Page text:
Renewed push for Iraqi-Kuwaiti gas supply deal

Kuwait’s growing electricity demand and Iraq’s desire to not waste gas it flares daily were the impetus for the neighbours to agree in principle to a gas supply deal in early 2018.
Saturday 31/08/2019
Gas flares at the Basra Gas Company’s (BGC) facilities. (AFP)
Sticky issue. Gas flares at the Basra Gas Company’s (BGC) facilities. (AFP)

Kuwait and Iraq are building on their neighbourly energy cooperation with news that they have picked a British firm to conduct a technical study on developing joint border oil fields.

However, one project preliminarily agreed to last year by the two Gulf countries, involving natural gas deliveries to aid Kuwait in meeting its soaring electricity demand and help Iraq pay war reparations, still needs a sign-off from the government of Iraqi Prime Minister Adel Abdul-Mahdi.

The two Gulf countries signed an agreement in early August awarding British reservoir speciality firm ERC Equipoise a contract to study the most effective way to invest and tap into several shared border oil fields. The technical review, expected to take two-and-a-half years, will reportedly focus on the Ratqa/Rumaila and Safwan/Abdali fields.

Developing shared oil fields has long been a sticky issue for Gulf producers but Kuwait began pushing to resolve outstanding field conflicts with several of its neighbours last year, resulting in the collaboration with Baghdad and progress with Riyadh on restarting their shared Neutral Zone production.

In August 2018, then-Kuwaiti Oil Minister Bakheet al-Rashidi said the government expected to reach an agreement on importing gas from Iraq as well as the development of shared border fields by the end of last year.

Kuwait’s growing electricity demand and Iraq’s desire to not waste gas it flares daily were the impetus for the neighbours to agree in principle to a gas supply deal in early 2018 involving the piped delivery of gas from southern Iraqi fields to Kuwait.

The agreement, which had been under discussion by the former foes for several years, was for Iraq to initially supply the emirate with 50 million cubic feet per day (MMCF/D) of gas, with volumes gradually rising to 200 MMCF/D. The arrangement was intended to help Baghdad work down reparations it owes to Kuwait from its 1990 invasion, recently estimated at $3.7 billion.

Iraq flares some 1.7 billion cubic feet per day of associated gas primarily from its southern oil fields, losing as much as $2.5 billion in potential revenue. Iraqi Oil Minister Thamer Ghadhban said this summer that his government aimed to eliminate flaring from those fields by 2022.

Although early discussions focused on using an existing 30-year-old pipeline near Basra that would have required extensive maintenance, it was subsequently reported that Iraq had hired Japanese firm Tokyo Engineering to build a new line to Kuwait, with completion and first deliveries expected this year. It is unclear how much progress has been made on that new pipeline.

As part of the potential gas supply deal, Kuwait signed an agreement with the Basra Gas Company — a consortium comprised of Iraqi state firm South Gas Company, Royal Dutch Shell and Mitsubishi that produce gas from the Iraqi southern fields of Zubair, Qurna 1 and Rumaila.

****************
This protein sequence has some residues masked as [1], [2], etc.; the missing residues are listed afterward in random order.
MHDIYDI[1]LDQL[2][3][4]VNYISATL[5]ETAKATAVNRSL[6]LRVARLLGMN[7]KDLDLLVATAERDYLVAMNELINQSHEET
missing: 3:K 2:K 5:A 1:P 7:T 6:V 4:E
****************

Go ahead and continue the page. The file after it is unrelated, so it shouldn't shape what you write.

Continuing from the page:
A recent Kuwaiti media report stated the gas agreement had been on hold because, while it had been approved by former Oil Minister Abdul Jabar Ali al-Luaibi under Prime Minister Haider al-Abadi’s government, it now needs to be signed off by Ghadhban under the current Iraqi administration. Disagreement over the pricing of the Iraqi gas may have delayed finalising the supply deal.

Kuwait uses natural gas primarily for domestic power generation, water desalination and in its petrochemical industry. Because of the Kuwaiti government’s continued practice of heavily subsidising electricity costs for its citizens, domestic power demand continues to climb, particularly during the summer months.

Kuwait is consistently ranked among the highest in the world in power consumption per capita. The emirate has become increasingly dependent on liquefied natural gas (LNG) imports because its own gas output is insufficient to match demand.

Although areas in the emirate were hit by power cuts as recently as the summer of 2016, the government has worked to increase the Gulf country’s power capacity through plant upgrades as well as increased LNG supplies to avoid blackouts.

In June, Kuwait’s Ministry of Electricity and Water stated that, with temperatures topping 50 degrees Celsius, the emirate recorded its highest electricity consumption of 14,360 megawatts (MW), a 3.5% rise compared to the highest rate registered in 2018. Kuwait’s power grid capacity is approximately 18,000 MW.

Kuwait became the first LNG importer among the Gulf Cooperation Council members in 2009, taking in imports via a floating storage and regasification unit at al-Zour Port.

A major infrastructure project in progress at al-Zour that includes a 615,000-barrel-per-day refinery and the petrochemical plant would provide the emirate with a permanent LNG import terminal with an annual regasification capacity of 22 million tonnes and eight storage tanks. The land-based LNG facility is to be completed in the first quarter of 2021.

State oil firm Kuwait Petroleum Corporation indicated that it will transition from short-term supply deals to contracts of up to 15 years of annual LNG volumes totalling 6 million-7 million tonnes after 2020.

Should the Iraqi-Kuwaiti gas supply deal fail to materialise, it wouldn’t be a stretch for the emirate to revise or supplement those LNG contracts to satisfy its domestic power needs.

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